WASHINGTON (Reuters) - The government on Friday laid out incentives for states and people to participate in health insurance exchanges, including tax credits and funding grants for the states.
The health regulators also clarified how they will decide who is eligible to participate in the exchanges, a key program under President Barack Obama's healthcare overhaul.
The exchanges are envisioned as open marketplaces of competing insurance plans that allow uninsured people and small businesses to band together to negotiate cheaper rates.
In the guidelines released on Friday, the U.S. Health and Human Services and Treasury departments outlined the premium tax credits to help Americans afford private insurance. They also detailed processes to check income and determine eligibility for federal subsidies such as Medicaid, the state insurance program for the poor.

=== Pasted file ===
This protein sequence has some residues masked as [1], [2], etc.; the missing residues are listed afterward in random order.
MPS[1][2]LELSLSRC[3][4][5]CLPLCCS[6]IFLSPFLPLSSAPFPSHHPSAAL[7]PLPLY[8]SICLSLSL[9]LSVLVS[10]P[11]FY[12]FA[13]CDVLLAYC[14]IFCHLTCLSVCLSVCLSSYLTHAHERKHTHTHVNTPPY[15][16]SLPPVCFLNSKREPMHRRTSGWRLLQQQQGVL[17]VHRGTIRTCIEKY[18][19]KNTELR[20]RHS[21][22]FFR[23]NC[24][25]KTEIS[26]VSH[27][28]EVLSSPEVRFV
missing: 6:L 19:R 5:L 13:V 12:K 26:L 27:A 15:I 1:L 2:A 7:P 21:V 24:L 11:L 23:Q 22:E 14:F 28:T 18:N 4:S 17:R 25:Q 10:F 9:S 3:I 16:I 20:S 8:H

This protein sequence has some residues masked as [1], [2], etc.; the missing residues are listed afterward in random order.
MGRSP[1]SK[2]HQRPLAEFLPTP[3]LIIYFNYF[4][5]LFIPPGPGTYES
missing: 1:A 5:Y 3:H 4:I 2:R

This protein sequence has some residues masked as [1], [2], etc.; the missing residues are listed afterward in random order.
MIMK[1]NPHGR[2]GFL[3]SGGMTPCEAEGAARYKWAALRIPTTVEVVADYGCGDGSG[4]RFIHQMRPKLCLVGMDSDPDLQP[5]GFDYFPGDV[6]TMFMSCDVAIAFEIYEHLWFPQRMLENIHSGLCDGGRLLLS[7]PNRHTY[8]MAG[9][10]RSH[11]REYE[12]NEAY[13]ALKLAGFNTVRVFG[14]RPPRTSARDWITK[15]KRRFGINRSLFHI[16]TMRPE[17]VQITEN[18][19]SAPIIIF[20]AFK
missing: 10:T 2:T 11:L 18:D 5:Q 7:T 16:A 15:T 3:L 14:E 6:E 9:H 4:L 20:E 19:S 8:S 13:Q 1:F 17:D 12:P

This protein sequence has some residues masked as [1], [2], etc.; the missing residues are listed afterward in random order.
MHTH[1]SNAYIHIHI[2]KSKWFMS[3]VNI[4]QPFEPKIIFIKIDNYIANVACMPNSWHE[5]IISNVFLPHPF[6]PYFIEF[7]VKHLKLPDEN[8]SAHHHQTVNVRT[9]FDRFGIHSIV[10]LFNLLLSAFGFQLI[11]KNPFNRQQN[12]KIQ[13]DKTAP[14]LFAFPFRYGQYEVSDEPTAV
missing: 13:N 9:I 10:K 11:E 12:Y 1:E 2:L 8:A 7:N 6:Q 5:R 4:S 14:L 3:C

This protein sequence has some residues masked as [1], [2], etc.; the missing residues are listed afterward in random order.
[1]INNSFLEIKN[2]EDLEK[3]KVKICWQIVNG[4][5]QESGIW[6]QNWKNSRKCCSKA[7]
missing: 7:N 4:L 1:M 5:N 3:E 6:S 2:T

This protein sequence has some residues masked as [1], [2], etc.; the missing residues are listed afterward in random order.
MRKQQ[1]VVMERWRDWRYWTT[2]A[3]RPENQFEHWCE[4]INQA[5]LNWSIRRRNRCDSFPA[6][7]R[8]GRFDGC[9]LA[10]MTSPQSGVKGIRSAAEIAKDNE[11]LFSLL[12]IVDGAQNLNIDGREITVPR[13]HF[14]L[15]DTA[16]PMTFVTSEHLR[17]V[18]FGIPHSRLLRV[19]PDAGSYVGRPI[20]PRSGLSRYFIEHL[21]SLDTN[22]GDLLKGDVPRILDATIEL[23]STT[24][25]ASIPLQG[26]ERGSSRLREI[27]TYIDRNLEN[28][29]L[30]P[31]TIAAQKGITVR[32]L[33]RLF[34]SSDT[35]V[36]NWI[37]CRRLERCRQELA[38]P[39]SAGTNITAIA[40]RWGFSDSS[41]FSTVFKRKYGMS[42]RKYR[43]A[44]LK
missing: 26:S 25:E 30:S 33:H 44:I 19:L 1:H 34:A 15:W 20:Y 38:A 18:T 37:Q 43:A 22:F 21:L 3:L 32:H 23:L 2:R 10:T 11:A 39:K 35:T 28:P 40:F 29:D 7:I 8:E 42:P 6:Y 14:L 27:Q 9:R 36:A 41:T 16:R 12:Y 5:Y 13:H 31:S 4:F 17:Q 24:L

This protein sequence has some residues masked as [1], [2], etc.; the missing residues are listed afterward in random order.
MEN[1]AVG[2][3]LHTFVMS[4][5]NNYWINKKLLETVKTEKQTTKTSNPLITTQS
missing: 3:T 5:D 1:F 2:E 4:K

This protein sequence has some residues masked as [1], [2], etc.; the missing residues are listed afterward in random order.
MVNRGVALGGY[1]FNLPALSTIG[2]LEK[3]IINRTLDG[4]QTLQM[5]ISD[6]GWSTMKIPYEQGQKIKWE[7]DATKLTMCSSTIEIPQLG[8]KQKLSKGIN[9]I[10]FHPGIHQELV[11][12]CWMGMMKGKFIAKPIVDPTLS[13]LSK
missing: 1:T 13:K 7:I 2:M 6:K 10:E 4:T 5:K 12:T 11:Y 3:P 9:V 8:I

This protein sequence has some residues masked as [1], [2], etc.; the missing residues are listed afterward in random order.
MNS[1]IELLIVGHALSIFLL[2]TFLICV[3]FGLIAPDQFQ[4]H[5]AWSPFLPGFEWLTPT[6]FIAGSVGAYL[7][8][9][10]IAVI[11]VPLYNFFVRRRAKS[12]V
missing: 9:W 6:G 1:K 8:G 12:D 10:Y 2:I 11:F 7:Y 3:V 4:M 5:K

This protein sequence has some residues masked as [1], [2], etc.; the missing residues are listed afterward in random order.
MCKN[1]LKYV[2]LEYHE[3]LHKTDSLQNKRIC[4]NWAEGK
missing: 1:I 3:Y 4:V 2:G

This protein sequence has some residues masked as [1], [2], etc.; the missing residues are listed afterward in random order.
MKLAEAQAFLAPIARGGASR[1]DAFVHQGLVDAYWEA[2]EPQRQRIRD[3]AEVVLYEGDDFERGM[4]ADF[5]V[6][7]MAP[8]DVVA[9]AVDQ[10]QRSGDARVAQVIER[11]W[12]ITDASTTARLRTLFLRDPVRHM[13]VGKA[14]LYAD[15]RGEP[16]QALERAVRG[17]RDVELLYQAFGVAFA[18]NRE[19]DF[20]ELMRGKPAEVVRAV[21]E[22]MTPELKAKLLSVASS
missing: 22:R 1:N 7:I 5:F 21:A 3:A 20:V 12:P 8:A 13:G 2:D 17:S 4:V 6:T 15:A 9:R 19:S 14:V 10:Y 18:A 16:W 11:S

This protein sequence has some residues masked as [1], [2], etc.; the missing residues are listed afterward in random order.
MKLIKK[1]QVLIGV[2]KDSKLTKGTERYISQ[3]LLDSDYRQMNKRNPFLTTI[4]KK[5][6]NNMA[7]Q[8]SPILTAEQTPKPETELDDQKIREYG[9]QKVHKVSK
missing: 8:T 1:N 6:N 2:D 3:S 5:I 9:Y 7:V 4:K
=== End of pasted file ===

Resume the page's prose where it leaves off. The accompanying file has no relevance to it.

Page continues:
States, insurance companies and patient groups have been awaiting these details because they are critical to establishing the exchanges.
The HHS on Friday also awarded 13 states and the District of Columbia $185 million in grants to help them build the exchanges. Last year, HHS gave $50 million in planning grants to nearly all states and $241 million in "early innovator" grants to help seven states establish exchanges that other local governments could use as a model.
States are facing a deadline of January 1, 2013 to submit detailed plans for how their exchanges will work, or the HHS would come in and do the work to ensure the exchanges are operational by 2014.
HHS and the Treasury department are soliciting comments on the guidelines, which are here: http://r.reuters.com/zut23s.